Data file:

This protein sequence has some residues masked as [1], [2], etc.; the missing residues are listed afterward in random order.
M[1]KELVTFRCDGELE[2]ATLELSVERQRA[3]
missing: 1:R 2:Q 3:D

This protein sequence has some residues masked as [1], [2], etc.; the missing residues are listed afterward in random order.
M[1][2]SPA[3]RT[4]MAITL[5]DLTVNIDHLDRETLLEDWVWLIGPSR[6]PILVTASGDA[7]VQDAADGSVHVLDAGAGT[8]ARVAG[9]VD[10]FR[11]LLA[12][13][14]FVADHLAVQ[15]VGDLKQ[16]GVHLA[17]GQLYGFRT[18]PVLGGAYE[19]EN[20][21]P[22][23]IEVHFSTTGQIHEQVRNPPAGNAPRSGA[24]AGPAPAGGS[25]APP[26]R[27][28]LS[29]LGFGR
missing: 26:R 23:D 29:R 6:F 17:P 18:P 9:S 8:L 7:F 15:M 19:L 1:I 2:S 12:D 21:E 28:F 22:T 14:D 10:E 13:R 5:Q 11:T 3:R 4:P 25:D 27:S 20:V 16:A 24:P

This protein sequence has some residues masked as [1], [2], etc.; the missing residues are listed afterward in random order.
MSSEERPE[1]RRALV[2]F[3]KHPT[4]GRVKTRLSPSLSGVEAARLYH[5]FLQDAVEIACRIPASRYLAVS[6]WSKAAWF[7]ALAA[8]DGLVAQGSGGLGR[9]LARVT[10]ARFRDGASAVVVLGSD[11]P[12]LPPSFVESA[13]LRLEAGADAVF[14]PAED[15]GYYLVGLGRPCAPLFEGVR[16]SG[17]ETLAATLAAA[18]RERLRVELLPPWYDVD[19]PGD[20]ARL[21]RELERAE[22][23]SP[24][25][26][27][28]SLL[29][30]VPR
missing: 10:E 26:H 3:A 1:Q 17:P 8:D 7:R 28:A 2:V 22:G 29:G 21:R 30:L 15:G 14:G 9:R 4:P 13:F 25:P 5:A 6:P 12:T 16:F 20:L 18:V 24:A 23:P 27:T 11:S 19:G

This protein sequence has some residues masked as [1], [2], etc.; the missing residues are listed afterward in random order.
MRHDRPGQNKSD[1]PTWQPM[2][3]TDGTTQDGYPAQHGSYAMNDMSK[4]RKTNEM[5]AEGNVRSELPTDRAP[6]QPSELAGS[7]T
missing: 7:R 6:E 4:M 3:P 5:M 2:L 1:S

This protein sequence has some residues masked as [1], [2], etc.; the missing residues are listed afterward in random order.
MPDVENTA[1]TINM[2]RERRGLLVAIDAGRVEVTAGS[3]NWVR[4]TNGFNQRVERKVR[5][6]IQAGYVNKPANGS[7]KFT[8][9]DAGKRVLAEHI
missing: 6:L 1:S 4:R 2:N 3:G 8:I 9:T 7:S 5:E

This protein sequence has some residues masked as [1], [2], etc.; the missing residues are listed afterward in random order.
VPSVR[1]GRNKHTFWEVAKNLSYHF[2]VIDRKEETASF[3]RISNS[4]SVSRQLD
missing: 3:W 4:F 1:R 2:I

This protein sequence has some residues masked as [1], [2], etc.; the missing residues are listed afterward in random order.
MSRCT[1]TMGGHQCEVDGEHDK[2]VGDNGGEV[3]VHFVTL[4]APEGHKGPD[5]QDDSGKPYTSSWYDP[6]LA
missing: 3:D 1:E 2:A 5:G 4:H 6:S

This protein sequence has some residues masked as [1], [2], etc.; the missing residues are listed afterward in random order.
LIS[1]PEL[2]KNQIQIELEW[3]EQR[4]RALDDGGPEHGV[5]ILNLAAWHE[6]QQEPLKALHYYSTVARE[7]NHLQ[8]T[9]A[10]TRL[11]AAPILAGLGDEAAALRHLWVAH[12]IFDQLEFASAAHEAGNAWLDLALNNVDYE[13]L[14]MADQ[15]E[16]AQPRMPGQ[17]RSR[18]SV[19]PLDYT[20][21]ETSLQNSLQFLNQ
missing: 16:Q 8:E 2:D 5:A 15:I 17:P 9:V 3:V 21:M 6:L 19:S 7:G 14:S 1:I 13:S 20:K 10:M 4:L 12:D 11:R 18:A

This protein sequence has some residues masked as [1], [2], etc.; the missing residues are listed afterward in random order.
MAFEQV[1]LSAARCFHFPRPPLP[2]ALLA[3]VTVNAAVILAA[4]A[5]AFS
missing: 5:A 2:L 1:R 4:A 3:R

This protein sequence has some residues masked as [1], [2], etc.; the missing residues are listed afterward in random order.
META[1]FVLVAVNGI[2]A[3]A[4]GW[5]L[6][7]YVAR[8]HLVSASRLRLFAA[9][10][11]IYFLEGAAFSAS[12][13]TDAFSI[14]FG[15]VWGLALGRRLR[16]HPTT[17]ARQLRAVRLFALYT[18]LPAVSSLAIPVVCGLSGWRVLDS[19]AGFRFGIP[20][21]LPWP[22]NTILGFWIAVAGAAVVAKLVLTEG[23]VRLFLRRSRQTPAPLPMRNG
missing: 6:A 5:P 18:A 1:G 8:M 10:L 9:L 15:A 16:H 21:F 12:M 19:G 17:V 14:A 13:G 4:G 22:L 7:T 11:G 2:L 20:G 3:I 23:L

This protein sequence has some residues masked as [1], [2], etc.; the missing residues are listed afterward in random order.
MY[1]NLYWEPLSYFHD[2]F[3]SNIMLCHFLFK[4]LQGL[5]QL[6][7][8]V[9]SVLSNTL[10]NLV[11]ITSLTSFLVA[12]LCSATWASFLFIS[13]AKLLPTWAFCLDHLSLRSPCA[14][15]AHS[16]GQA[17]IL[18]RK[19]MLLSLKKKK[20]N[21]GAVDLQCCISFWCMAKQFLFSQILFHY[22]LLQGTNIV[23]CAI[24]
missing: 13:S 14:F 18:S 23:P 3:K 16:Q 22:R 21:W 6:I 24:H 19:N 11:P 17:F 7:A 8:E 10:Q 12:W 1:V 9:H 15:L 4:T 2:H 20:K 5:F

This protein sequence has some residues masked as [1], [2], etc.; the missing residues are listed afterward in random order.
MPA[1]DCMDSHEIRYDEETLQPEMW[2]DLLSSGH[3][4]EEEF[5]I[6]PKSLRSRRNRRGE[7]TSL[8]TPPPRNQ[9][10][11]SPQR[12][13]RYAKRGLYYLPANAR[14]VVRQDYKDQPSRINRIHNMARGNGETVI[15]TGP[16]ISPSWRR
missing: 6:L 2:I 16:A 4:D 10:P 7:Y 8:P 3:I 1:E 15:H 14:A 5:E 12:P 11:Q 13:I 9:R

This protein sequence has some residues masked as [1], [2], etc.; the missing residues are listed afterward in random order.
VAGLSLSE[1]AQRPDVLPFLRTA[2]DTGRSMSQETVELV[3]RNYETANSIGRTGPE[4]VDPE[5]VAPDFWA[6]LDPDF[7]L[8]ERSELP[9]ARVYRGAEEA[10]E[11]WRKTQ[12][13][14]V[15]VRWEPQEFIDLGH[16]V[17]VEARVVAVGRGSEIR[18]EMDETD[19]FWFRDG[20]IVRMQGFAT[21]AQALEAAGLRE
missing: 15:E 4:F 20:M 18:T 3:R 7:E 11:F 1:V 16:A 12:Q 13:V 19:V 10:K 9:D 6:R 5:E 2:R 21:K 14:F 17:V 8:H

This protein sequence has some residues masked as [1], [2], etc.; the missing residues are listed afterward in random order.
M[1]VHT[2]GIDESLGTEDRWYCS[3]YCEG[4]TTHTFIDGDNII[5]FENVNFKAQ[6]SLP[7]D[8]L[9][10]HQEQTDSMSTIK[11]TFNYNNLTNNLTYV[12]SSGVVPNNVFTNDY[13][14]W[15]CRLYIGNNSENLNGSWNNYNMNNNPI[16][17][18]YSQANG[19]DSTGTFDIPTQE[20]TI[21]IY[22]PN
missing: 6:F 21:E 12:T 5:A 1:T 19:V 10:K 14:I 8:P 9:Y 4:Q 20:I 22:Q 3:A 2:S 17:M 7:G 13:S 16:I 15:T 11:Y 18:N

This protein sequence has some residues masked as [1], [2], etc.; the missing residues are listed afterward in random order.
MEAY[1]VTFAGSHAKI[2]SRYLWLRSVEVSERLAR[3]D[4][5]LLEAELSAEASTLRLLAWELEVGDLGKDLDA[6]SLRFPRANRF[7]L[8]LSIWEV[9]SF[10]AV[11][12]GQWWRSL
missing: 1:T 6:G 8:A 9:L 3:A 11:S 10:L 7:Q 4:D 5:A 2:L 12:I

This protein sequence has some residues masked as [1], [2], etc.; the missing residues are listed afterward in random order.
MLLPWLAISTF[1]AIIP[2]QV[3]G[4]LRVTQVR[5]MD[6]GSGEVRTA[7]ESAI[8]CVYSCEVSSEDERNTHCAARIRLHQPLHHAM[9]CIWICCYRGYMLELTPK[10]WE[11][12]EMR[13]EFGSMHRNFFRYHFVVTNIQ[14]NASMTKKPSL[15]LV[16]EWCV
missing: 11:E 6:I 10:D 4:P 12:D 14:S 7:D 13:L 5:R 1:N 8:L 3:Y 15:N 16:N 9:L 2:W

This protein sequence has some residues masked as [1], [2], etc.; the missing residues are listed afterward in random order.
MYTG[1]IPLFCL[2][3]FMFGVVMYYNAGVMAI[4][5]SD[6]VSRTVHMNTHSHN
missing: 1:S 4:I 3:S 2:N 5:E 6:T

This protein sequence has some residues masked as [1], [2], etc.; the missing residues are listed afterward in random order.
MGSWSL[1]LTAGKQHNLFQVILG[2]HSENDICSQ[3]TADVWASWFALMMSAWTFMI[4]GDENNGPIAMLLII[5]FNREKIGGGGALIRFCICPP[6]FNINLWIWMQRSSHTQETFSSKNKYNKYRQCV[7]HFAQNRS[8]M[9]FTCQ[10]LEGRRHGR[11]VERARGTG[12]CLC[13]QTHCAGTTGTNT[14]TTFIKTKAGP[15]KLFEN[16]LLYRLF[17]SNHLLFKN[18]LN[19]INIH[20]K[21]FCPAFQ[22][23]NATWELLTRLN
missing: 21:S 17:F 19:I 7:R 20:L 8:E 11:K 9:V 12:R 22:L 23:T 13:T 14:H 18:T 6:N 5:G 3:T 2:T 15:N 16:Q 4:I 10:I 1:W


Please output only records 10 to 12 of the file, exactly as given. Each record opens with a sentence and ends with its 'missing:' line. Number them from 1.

This protein sequence has some residues masked as [1], [2], etc.; the missing residues are listed afterward in random order.
META[1]FVLVAVNGI[2]A[3]A[4]GW[5]L[6][7]YVAR[8]HLVSASRLRLFAA[9][10][11]IYFLEGAAFSAS[12][13]TDAFSI[14]FG[15]VWGLALGRRLR[16]HPTT[17]ARQLRAVRLFALYT[18]LPAVSSLAIPVVCGLSGWRVLDS[19]AGFRFGIP[20][21]LPWP[22]NTILGFWIAVAGAAVVAKLVLTEG[23]VRLFLRRSRQTPAPLPMRNG
missing: 6:A 5:P 18:A 1:G 8:M 10:L 9:L 15:A 16:H 21:F 12:M 19:G 17:V 14:A 13:G 4:G 22:L 7:T 11:G 2:L 20:G 3:I 23:L

This protein sequence has some residues masked as [1], [2], etc.; the missing residues are listed afterward in random order.
MY[1]NLYWEPLSYFHD[2]F[3]SNIMLCHFLFK[4]LQGL[5]QL[6][7][8]V[9]SVLSNTL[10]NLV[11]ITSLTSFLVA[12]LCSATWASFLFIS[13]AKLLPTWAFCLDHLSLRSPCA[14][15]AHS[16]GQA[17]IL[18]RK[19]MLLSLKKKK[20]N[21]GAVDLQCCISFWCMAKQFLFSQILFHY[22]LLQGTNIV[23]CAI[24]
missing: 13:S 14:F 18:S 23:P 3:K 16:Q 22:R 21:W 6:I 24:H 19:N 11:P 17:F 7:A 8:E 10:Q 12:W 1:V 9:H 15:L 4:T 2:H 20:K 5:F

This protein sequence has some residues masked as [1], [2], etc.; the missing residues are listed afterward in random order.
MPA[1]DCMDSHEIRYDEETLQPEMW[2]DLLSSGH[3][4]EEEF[5]I[6]PKSLRSRRNRRGE[7]TSL[8]TPPPRNQ[9][10][11]SPQR[12][13]RYAKRGLYYLPANAR[14]VVRQDYKDQPSRINRIHNMARGNGETVI[15]TGP[16]ISPSWRR
missing: 6:L 2:I 16:A 4:D 10:P 7:Y 8:P 3:I 1:E 15:H 14:A 5:E 12:P 11:Q 13:I 9:R